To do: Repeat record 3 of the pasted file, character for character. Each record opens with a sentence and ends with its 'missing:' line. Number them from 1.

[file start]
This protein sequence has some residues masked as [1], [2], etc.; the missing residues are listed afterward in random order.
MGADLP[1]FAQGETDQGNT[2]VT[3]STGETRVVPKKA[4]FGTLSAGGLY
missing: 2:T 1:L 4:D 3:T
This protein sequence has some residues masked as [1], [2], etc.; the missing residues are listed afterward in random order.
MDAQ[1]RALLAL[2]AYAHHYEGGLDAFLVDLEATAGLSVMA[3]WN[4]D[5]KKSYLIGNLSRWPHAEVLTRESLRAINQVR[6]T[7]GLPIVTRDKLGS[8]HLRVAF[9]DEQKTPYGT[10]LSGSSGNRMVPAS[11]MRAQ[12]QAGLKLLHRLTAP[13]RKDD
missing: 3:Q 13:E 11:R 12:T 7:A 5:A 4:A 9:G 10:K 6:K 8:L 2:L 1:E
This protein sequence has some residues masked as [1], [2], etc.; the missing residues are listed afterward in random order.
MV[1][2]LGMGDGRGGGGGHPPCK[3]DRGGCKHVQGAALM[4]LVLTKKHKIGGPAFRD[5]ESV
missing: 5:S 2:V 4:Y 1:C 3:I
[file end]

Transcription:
This protein sequence has some residues masked as [1], [2], etc.; the missing residues are listed afterward in random order.
MV[1][2]LGMGDGRGGGGGHPPCK[3]DRGGCKHVQGAALM[4]LVLTKKHKIGGPAFRD[5]ESV
missing: 5:S 2:V 4:Y 1:C 3:I